What happens when the world runs out of IP addresses? You invent a new internet protocol to rescue the world. Although IPv6 has been around for a few decades, it still hasn’t overtaken its predecessor, IPv4. Is IPv6 actually any better than IPv4? Let’s find out the key differences between the two.
Apr 03, 2019 · 4 min read
Each device connected to the internet needs an address to send and receive information. Computer scientists solved this problem back in the ‘80s by inventing IPv4. This internet protocol introduced 32-bit numerical addresses, which can have approximately 4.3 billion unique IP addresses. Who could have guessed that, 40 years later, millions of people would own at least a few internet connected devices each?
It was soon evident that IPv4 won’t be able to provide enough IPs for the world population. To make the problem worse, in the early days of IPv4, big corporations were allocated billions of IP addresses. Though they still haven’t been used to this day, they also refuse to give them back to the world.
In the ‘90s, an upgrade was invented that offered 128-bit IP addresses, which provides nearly 3.4×10^38 unique addresses. That’s more than enough, even if every person in the world owned a billion devices. However, since its creation, IPv6 hasn’t been fully implemented. Why?
If a website is running on IPv4 but your device and ISP use the newer protocol, then you won’t be able to access it. To access the website, your device would need to be compatible with both protocols.
Most modern routers and electronic devices nowadays support IPv6; however, to make a seamless worldwide shift, all devices, operating systems and ISPs will need to upgrade their systems. To avoid any service disruptions, they will have to run both protocols for some time, which could be costly.
Companies find it hard to justify the investment in new technology if their clients don’t see the direct impact or don’t see much value in it. The creation of more IP addresses is an important and long-sighted goal, but it won’t affect everyday users until we actually run out of addresses.
IPv6 solves the problem of limited IP addresses, but it also offers even more benefits compared to IPv4.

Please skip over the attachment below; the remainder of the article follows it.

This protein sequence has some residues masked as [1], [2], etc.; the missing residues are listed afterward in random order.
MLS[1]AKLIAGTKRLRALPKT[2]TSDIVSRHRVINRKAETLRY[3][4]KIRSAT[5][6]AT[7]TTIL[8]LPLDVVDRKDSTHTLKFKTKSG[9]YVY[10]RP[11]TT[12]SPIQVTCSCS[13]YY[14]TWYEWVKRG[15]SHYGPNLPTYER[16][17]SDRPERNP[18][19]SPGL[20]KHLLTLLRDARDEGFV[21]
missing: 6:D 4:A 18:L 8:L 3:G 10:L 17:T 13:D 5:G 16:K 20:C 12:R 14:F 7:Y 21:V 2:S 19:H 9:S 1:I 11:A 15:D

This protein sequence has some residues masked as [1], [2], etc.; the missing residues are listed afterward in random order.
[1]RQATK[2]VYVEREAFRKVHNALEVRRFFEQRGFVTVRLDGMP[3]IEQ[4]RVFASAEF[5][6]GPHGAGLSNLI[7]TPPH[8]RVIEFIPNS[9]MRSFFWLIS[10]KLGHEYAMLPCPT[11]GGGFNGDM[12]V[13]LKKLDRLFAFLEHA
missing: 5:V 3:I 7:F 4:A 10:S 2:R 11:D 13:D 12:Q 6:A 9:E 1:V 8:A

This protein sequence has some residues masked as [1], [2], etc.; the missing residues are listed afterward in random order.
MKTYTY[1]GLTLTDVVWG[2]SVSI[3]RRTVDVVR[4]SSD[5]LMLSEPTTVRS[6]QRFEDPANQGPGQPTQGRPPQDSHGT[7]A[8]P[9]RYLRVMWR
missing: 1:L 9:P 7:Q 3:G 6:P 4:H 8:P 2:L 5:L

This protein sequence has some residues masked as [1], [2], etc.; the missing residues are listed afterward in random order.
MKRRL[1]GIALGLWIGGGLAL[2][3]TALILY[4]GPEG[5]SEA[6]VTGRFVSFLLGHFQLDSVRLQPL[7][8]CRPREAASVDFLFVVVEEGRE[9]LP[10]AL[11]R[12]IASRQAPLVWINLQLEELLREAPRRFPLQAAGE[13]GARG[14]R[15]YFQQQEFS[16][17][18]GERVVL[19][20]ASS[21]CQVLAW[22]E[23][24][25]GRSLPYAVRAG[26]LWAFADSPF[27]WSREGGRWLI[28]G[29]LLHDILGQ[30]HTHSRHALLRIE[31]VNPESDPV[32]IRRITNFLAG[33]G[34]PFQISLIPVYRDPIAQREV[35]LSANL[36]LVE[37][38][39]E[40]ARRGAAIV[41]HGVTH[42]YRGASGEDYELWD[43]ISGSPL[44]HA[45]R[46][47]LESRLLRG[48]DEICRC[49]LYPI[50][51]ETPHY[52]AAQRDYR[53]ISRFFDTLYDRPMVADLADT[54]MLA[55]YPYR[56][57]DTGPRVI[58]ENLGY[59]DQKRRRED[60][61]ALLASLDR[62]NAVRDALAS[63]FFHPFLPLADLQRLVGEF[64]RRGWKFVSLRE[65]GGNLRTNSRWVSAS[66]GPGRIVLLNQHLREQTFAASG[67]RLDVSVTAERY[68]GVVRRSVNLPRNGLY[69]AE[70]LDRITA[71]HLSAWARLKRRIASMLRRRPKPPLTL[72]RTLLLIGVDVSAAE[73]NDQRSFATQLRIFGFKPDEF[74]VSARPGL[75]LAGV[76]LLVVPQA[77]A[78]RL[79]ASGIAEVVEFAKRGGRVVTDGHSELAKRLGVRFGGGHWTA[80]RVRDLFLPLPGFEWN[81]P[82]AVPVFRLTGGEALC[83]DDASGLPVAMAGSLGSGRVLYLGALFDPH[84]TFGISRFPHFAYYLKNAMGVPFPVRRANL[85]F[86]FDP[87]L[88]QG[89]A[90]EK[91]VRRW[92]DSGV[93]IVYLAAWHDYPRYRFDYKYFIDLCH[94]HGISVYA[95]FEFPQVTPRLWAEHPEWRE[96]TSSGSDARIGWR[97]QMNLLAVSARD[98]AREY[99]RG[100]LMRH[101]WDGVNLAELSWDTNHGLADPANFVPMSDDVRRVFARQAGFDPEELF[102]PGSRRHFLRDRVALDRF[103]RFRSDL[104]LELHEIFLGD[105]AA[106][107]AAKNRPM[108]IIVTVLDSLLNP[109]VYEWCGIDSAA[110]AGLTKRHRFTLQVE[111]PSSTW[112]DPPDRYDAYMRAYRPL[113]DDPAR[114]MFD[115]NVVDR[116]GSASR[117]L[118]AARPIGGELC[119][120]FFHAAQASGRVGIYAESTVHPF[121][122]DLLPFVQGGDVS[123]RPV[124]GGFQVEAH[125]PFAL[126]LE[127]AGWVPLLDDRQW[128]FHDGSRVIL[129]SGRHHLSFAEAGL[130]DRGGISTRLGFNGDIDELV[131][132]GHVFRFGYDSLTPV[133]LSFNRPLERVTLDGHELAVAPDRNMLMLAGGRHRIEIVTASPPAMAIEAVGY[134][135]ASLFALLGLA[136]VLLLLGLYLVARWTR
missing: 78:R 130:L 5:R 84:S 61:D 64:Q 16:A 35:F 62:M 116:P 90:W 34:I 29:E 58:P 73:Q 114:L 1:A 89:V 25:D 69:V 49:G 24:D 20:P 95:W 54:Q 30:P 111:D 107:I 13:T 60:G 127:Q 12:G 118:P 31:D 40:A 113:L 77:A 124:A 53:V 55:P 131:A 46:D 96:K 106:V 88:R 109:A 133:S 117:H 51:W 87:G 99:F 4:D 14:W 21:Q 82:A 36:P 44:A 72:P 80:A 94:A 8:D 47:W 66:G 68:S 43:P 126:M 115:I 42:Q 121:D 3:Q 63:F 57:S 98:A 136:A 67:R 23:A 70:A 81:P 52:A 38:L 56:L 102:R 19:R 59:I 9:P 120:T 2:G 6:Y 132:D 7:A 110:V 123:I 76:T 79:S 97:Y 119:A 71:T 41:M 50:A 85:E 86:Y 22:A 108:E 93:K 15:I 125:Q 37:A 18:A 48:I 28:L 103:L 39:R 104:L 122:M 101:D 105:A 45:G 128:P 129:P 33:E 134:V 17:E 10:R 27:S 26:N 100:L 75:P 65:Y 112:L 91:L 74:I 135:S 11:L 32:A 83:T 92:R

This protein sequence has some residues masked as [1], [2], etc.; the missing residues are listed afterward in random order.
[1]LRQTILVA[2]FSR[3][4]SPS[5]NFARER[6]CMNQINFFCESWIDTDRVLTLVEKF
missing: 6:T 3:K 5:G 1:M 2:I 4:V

IPv6 was built with security in mind. It provides confidentiality, authentication and data integrity. The Internet Control Message Protocol (ICMP), an IPv4 component, can carry malware, so corporate firewalls often block it. IPv6 ICMP packets, on the other hand, can use IPSec, making them much safer.
Unlike IPv4 addresses, IPv6 addresses won’t favor any part of the world and will be available to everyone. 50% of IPv4 addresses were reserved for the US when it was created.
IPv4 headers are variable in length, while IPv6 has consistent headers. This means that the code for routing to these addresses will become simpler and will also require less hardware processing. As a result, IPv6 will have better service quality and user experience.
Engineers created the Network Address Translation (NAT) method to help solve the lack of IP addresses. IPv6 would create enough IP addresses for all devices, which would render NAT no longer necessary. Each device can now connect to the internet and ‘communicate’ with websites directly.
Arguably one of the best features IPv6 has is stateless auto-configuration. This allows devices to assign themselves IP addresses without needing a server. Instead, IP addresses are generated using the device's MAC address, which is unique to every phone, tablet or laptop you own. This makes it easier for devices connected to the same network to discover each other.
Here's a short video explaining it further:
Is IPv6 also faster than IPv4? Unfortunately, no. Sucuri tested the response time of 22 domains in 6 different locations and found out that IPv6 is slightly slower than its predecessor. However, the difference was only a fraction of a second, which wouldn't be perceptible by a human browsing the internet. The speed test also showed that the response time might also be affected by location.
The majority of VPN software operates on IPv4. This means that this VPN will redirect your traffic to an external IPv6 DNS server if you try to access a website that runs on IPv6. Your traffic would exit its secure VPN tunnel and no longer be secure.
This would make you susceptible to a DNS leak, which could expose your original IP address and your location or disrupt the service of the website you are visiting. This also means that your ISP can now monitor your online activity, which defeats the purpose of using a VPN. Such leaks are hard to detect without using a DNS leak test.
To avoid this, NordVPN offers DNS leak protection. Part of our solution involves disabling most IPv6 traffic, but NordVPN is planning to support IPv6 in the future.
Prepare for the internet of tomorrow and protect your privacy with NordVPN today.